The Blog

Utne Reader: What Are YOU Looking At?

Sarah Kosch

I may be sentimental to an obscene degree, but I think most of us can agree that Susan McCarty’s “Services Pending” from our Fall 2010 issue and Danielle Deulen's “Aperture” from Spring 2011 are two essays that sucker-punch one somewhere under the ribcage and leave—if not full-on tears—at least a pause. It was no surprise to me when Lynne told me Utne Reader had reprinted the former and was also interested in reprinting the latter. I didn’t know what Utne was all about, but I was already convinced of their superior taste.

Then Lynne handed me an issue to look through, and Hugh Hefner gazed back at me and asked the question:  “21st Century Sex: What are you looking at?”

“I’m not really sure, Hugh,” I said. “But I’m intrigued to find out.”

From the Archive: Ann Patchett's "Africa"

TIR staff

To celebrate Publishers Weekly's naming of Ann Patchett's State of Wonder as one of the Best Books of 2011, we give you her short story "Africa" from our Spring 1988 issue (18/2):

Africa

ONE

"Boo." Georgia opened the closet door and peered inside. She could hear Lewis' light breathing and make out the shape of his small shoes in the darkness behind the coats. "When someone says 'Boo' you're supposed to say 'Boo' back at them. Otherwise it's bad luck." The silence continued for a while.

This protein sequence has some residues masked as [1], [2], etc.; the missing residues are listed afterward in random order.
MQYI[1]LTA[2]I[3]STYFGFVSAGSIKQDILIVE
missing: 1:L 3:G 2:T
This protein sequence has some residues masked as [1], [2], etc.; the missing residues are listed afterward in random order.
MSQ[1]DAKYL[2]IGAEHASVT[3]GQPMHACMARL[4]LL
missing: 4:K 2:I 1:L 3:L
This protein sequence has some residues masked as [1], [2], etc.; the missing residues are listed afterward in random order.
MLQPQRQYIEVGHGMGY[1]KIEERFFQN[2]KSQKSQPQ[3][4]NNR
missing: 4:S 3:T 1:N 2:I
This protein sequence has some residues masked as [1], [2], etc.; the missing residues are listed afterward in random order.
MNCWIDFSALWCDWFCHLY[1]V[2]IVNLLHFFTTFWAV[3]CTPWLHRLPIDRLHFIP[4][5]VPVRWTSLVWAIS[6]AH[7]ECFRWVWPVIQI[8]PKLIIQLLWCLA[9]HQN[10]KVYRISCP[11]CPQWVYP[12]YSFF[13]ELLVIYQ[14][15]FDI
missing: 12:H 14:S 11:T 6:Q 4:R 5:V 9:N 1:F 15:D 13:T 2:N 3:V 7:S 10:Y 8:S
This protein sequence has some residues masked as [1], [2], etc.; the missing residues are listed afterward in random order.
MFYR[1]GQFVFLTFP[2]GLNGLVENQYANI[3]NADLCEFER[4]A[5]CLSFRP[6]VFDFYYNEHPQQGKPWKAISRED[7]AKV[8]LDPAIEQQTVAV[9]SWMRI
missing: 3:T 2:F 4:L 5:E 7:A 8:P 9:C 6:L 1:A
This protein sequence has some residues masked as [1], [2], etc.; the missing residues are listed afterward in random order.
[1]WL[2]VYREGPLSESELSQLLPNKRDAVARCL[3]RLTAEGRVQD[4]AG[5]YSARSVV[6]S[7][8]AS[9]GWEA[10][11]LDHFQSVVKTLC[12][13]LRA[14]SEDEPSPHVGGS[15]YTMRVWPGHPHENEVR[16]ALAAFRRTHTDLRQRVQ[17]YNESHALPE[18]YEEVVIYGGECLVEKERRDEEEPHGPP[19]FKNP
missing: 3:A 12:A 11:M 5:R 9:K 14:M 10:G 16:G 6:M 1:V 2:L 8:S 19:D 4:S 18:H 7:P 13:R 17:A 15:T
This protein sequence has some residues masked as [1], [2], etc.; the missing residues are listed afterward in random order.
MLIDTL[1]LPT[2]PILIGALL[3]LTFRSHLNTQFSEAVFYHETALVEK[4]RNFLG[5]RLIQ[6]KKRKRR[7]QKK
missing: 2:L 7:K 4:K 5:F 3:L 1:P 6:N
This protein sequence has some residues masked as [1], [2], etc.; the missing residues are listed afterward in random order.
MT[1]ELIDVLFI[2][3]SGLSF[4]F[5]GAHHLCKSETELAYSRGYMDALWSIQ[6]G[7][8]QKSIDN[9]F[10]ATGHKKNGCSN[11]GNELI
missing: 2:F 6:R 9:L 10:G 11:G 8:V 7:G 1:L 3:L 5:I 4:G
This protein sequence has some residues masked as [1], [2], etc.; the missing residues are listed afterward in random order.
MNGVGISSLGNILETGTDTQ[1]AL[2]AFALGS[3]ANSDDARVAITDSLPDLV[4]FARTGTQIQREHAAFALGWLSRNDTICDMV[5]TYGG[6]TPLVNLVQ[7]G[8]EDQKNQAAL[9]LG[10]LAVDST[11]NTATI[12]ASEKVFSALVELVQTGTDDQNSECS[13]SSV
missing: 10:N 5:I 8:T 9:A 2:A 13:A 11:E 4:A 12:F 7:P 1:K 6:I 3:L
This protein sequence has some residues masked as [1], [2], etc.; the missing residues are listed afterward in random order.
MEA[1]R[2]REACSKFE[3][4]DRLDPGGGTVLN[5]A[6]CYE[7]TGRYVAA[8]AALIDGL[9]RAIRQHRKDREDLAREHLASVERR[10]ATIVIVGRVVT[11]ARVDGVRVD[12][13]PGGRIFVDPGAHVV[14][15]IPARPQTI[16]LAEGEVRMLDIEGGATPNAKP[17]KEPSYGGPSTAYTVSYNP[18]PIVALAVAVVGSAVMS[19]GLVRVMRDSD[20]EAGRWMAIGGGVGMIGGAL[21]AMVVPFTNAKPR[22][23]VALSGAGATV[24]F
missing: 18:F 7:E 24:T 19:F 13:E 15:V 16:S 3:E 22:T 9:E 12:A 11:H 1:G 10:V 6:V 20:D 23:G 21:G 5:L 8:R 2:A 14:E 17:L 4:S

"Boo." Lewis said.

An Interview with David Gates

Brian Gresko

Reading David Gates led me to take one of his seminars, with the hope—not unusual for a novice writer—that he might impart some secret to his skill. Writing mostly in the first person, Gates's antihero protagonists are rude and disaffected, erudite and funny—not-so-distant relatives, one imagines, of Holden Caulfield. Like that iconic character, they come across as flawed yet likable, or at least sympathetic, revealing sordid aspects of the human condition with brutal honesty and wicked humor. Gates's debut novel, Jernigan (1991), was short listed for the Pulitzer Prize.

Crossed

Russell Scott Valentino

Our editor-in-chief, Russell Valentino, has just returned from a trip across Eurasia via ferry, plane, and Trans-Siberian Railway. Here a brief final reflection on crossing.

Rahul Mehta's QUARANTINE

Theodore Wheeler

In his convincing debut collection of short fiction, Quarantine (Harper Perennial 2011), Rahul Mehta chronicles the lives of openly gay Indian-American men, their disappointments and betrayals, and the hard-earned personal connections they come to cherish. In an intimate, confessional style, Mehta’s characters dwell on botched relationships, on their romantic, familial, and cultural failures, and on the difficulty of sharing space with another person. Most of the stories focus on Western-born children and young adults bored by Indian social and religious traditions—rich kids, overfed on pop culture, who have trouble connecting with those around them, whatever their ethnicity. For his part, Rahul Mehta is a technician of the first order.

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